On July 5th, 1935, the Wagner Act was signed into law in the United States. This law was officially titled the National Labor Relations Act. It was introduced by Senator Wagner and was a response to worker unrest from the Great Depression. The purpose of this law was to create an absolute right to collective bargaining, to protect workers from unfair labour practices, and to create an independent board to ensure this Act was enforced.
The Wagner Act guaranteed employees right to join and form a union and protected the right bargain with their employers. It also endorsed the principle of majority rules for certification. Restrictions and prohibited actions for employers were also set out in this law, including restricting employer interference with union activity.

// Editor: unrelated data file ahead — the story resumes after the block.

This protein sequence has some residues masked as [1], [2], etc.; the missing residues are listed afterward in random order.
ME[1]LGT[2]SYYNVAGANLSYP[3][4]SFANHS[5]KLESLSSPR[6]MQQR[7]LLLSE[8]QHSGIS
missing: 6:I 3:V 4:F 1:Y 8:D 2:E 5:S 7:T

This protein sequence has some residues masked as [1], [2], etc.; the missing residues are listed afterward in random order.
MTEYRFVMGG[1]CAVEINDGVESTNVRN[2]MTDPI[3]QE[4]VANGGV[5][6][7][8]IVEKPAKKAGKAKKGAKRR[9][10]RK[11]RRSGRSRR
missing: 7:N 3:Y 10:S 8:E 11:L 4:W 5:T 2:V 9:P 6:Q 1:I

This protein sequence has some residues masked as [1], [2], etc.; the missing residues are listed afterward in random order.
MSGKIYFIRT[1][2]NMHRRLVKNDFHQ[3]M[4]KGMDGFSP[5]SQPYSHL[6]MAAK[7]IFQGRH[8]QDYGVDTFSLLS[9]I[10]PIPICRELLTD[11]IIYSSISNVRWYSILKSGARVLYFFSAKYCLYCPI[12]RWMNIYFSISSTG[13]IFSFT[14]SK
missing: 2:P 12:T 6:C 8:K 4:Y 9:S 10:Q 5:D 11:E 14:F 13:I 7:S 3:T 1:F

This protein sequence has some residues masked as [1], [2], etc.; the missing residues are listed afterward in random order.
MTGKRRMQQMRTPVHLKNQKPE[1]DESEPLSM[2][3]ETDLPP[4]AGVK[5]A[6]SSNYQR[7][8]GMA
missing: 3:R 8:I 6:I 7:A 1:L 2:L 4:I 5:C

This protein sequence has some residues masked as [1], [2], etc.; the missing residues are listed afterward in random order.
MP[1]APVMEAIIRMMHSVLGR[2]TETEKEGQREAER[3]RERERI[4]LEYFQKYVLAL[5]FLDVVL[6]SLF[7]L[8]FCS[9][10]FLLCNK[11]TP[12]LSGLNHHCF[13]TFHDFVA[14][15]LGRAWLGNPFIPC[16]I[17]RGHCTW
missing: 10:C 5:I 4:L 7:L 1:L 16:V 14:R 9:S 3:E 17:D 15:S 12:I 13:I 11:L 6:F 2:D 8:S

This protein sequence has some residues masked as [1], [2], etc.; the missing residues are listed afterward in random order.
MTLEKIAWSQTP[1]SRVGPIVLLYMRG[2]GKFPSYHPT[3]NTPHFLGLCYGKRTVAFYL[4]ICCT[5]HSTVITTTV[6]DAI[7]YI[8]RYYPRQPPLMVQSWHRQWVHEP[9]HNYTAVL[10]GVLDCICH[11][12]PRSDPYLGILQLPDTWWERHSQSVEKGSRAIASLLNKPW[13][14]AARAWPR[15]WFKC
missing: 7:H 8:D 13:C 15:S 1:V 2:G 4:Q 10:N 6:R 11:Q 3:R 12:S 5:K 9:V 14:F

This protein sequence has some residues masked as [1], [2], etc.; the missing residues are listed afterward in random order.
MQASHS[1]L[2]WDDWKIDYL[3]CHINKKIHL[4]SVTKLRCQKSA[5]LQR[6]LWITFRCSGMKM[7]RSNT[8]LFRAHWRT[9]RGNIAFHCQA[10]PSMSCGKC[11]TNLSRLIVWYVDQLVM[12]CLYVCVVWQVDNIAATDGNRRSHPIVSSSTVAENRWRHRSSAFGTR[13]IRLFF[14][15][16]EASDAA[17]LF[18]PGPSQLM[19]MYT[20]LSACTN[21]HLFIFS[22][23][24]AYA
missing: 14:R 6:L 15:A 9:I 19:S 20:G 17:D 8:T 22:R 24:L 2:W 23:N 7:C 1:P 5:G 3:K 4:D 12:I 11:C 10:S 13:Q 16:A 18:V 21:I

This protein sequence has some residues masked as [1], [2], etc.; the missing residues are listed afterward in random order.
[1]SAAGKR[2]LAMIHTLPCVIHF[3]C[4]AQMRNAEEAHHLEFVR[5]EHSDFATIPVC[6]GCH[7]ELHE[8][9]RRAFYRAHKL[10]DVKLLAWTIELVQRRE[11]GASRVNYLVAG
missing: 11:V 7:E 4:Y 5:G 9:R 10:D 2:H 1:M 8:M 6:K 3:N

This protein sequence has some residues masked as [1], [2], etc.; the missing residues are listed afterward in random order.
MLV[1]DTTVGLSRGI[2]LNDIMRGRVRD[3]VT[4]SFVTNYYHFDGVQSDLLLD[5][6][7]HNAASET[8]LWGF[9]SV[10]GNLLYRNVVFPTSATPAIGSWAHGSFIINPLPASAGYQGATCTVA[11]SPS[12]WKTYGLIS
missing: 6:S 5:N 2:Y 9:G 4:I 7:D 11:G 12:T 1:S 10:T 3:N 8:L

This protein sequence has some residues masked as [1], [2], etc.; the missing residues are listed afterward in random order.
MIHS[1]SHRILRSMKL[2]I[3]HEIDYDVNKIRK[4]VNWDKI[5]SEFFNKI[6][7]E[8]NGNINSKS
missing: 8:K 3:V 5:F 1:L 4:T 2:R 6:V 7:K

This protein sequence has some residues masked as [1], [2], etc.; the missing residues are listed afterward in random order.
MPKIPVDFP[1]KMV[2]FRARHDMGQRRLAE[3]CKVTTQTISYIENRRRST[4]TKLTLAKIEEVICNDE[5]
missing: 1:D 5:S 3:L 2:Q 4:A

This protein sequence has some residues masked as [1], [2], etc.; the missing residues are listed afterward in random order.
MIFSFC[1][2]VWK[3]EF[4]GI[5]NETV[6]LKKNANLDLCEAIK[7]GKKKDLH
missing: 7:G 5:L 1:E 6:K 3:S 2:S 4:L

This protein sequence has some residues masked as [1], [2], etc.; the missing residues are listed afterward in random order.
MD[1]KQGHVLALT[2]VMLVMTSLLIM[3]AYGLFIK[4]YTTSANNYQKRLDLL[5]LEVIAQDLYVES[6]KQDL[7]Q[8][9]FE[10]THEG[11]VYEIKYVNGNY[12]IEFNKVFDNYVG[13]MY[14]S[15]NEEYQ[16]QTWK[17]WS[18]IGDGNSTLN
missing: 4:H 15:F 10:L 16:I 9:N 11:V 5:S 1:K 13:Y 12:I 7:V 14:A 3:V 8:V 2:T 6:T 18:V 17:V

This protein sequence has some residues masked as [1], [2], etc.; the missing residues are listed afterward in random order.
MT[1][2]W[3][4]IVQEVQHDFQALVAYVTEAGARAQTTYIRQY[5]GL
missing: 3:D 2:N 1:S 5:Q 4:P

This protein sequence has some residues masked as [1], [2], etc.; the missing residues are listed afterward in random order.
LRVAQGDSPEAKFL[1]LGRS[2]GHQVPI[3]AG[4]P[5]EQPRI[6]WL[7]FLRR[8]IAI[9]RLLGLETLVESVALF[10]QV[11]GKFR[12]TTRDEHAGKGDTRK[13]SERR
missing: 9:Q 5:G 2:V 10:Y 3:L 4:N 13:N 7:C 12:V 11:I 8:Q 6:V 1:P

The National Labor Relations Board was established through this Act for enforcement of the Act, and to prosecute for violations. The Board was also created to prevent and remedy unfair labour practices and to hold union elections.
The enactment of this Act helped establish much of the modern labour relations framework today, both in the United States and Canada, and hugely increased union membership.